Inorganic carbon fixation and trophic interactions in high-temperature geothermal springs of Yellowstone National Park, WY, USA
Jennings, Ryan deMontmollin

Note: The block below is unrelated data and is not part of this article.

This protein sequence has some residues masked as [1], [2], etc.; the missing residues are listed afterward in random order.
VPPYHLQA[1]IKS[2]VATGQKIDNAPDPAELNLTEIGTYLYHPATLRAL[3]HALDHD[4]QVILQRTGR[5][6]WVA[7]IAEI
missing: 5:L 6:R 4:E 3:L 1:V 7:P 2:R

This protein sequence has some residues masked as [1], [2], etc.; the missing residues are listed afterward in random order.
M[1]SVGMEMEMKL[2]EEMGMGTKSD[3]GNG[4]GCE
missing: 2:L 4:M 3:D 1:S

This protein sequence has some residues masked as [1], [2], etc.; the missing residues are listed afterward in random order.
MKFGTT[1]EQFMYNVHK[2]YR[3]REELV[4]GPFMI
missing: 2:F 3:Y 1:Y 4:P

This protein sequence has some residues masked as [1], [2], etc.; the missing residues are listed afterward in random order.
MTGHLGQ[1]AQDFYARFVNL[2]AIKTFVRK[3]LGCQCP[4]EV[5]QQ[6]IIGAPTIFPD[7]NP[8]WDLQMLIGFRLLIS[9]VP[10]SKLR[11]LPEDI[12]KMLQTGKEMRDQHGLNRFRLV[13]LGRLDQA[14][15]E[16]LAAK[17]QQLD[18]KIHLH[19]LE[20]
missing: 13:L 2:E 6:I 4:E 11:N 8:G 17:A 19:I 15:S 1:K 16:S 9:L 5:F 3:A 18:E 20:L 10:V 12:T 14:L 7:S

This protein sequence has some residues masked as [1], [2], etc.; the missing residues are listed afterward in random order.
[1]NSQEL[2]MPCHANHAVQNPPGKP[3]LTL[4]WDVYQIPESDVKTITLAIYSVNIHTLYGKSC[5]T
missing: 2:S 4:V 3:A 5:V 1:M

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Numerous chemotrophic microorganisms inhabit high-temperature (> 65 °C) systems of Yellowstone National Park (WY, USA). Prior geochemical and metagenome characterization has identified the primary electron donors and acceptors and phylotypes distributed across a range in pH and geochemical conditions. Although several chemolithoautotrophs are expected to play a direct role in the fixation of inorganic C in these communities, little work has directly identified the importance of this process in situ. Consequently, the primary goal of this thesis was to evaluate the role of CO 2 fixation across numerous types of geothermal habitats and to explore autotroph-heterotroph interactions that may control community composition. Genes encoding enzymes for inorganic C fixation pathways were identified in assembled genome sequence corresponding to the predominant autotrophs (Crenarchaeota and Aquificales) observed in Fe(III)-oxide mats, sulfur sediments, and filamentous streamer communities. Carbon isotope (13 C) mixing models were used to interpret the 13C compositional values of microbial samples as a function of 13C-dissolved inorganic C (DIC) and 13 C-organic C (DOC and/or landscape sources). The relative abundance of autotrophs versus heterotrophs identified in complementary metagenome analysis and respective CO 2-fixation fractionation factors were utilized in site-specific mixing models to calculate minimum contributions of DIC-derived microbial C across 15 different microbial communities. Genome sequence was also used to develop stoichiometric reaction networks for a primary autotroph (Metallosphaera yellowstonensis) and heterotroph ('Geoarchaeota') important in acidic Fe(III)-oxide mats. Possible modes of biomass production were evaluated for different C sources and/or electron donors as a function of oxygen cost. The total oxygen flux was also used to predict the rate of Fe(II)-oxidation, and these values were compared to Fe(III)-oxide deposition rates and oxygen fluxes measured in situ. Stoichiometric modeling and elementary flux mode analysis established an optimum autotroph to heterotroph ratio (2.4:1) for DIC-derived biomass dependent on Fe(II) as the electron donor. Comparison of predicted Fe(II)-oxidation rates with observed Fe(III)-oxide deposition rates and oxygen flux measurements using microelectrodes suggest the importance of other oxygen consuming processes. Results from this thesis demonstrated the importance of inorganic C fixation in numerous geochemically distinct high-temperature microbial habitats, and the potential for DIC-derived biomass to support other hyperthermophilic heterotrophic organisms.